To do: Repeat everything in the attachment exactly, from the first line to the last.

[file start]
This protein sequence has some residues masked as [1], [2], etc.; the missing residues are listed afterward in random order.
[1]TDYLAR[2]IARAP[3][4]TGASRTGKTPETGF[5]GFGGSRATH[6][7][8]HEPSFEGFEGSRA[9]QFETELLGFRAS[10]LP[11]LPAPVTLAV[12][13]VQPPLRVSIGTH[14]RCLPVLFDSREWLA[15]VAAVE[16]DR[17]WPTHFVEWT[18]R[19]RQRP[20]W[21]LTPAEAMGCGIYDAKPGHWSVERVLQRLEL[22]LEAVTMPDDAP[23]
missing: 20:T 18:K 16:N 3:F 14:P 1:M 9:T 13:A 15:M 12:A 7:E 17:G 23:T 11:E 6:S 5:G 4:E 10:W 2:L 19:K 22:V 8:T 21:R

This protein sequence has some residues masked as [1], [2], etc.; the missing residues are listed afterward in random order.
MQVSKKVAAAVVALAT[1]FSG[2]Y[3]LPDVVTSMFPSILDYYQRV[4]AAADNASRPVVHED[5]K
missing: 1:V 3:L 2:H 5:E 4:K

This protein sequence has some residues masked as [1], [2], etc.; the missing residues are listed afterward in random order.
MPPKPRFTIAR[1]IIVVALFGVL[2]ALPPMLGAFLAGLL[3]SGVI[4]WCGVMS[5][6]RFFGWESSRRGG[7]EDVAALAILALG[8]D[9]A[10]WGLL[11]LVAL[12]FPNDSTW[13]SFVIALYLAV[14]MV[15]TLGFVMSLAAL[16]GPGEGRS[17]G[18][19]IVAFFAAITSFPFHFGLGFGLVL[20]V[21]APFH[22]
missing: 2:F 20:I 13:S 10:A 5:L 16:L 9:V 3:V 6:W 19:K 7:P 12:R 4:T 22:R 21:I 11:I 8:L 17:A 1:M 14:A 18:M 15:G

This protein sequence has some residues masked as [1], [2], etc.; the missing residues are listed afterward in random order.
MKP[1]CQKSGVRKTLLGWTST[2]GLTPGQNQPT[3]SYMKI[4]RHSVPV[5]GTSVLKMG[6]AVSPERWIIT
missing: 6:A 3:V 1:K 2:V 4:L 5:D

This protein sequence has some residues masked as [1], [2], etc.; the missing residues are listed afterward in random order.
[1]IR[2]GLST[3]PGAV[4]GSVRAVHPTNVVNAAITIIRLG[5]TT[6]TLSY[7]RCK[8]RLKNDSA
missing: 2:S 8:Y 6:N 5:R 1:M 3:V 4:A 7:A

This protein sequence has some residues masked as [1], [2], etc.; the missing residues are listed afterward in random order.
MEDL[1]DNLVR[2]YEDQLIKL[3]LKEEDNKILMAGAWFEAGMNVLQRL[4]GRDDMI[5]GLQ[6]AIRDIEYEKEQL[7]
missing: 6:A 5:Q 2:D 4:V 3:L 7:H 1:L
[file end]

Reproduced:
This protein sequence has some residues masked as [1], [2], etc.; the missing residues are listed afterward in random order.
[1]TDYLAR[2]IARAP[3][4]TGASRTGKTPETGF[5]GFGGSRATH[6][7][8]HEPSFEGFEGSRA[9]QFETELLGFRAS[10]LP[11]LPAPVTLAV[12][13]VQPPLRVSIGTH[14]RCLPVLFDSREWLA[15]VAAVE[16]DR[17]WPTHFVEWT[18]R[19]RQRP[20]W[21]LTPAEAMGCGIYDAKPGHWSVERVLQRLEL[22]LEAVTMPDDAP[23]
missing: 20:T 18:K 16:N 3:F 14:P 1:M 9:T 13:A 15:M 12:A 7:E 17:G 23:T 11:E 6:S 5:G 4:E 10:W 2:L 19:K 22:V 8:T 21:R

This protein sequence has some residues masked as [1], [2], etc.; the missing residues are listed afterward in random order.
MQVSKKVAAAVVALAT[1]FSG[2]Y[3]LPDVVTSMFPSILDYYQRV[4]AAADNASRPVVHED[5]K
missing: 1:V 3:L 2:H 5:E 4:K

This protein sequence has some residues masked as [1], [2], etc.; the missing residues are listed afterward in random order.
MPPKPRFTIAR[1]IIVVALFGVL[2]ALPPMLGAFLAGLL[3]SGVI[4]WCGVMS[5][6]RFFGWESSRRGG[7]EDVAALAILALG[8]D[9]A[10]WGLL[11]LVAL[12]FPNDSTW[13]SFVIALYLAV[14]MV[15]TLGFVMSLAAL[16]GPGEGRS[17]G[18][19]IVAFFAAITSFPFHFGLGFGLVL[20]V[21]APFH[22]
missing: 2:F 20:I 13:S 10:A 5:L 16:L 9:V 3:V 6:W 19:K 7:P 12:R 4:T 22:R 21:I 11:I 8:L 17:A 1:M 14:A 18:M 15:G

This protein sequence has some residues masked as [1], [2], etc.; the missing residues are listed afterward in random order.
MKP[1]CQKSGVRKTLLGWTST[2]GLTPGQNQPT[3]SYMKI[4]RHSVPV[5]GTSVLKMG[6]AVSPERWIIT
missing: 6:A 3:V 1:K 2:V 4:L 5:D

This protein sequence has some residues masked as [1], [2], etc.; the missing residues are listed afterward in random order.
[1]IR[2]GLST[3]PGAV[4]GSVRAVHPTNVVNAAITIIRLG[5]TT[6]TLSY[7]RCK[8]RLKNDSA
missing: 2:S 8:Y 6:N 5:R 1:M 3:V 4:A 7:A

This protein sequence has some residues masked as [1], [2], etc.; the missing residues are listed afterward in random order.
MEDL[1]DNLVR[2]YEDQLIKL[3]LKEEDNKILMAGAWFEAGMNVLQRL[4]GRDDMI[5]GLQ[6]AIRDIEYEKEQL[7]
missing: 6:A 5:Q 2:D 4:V 3:L 7:H 1:L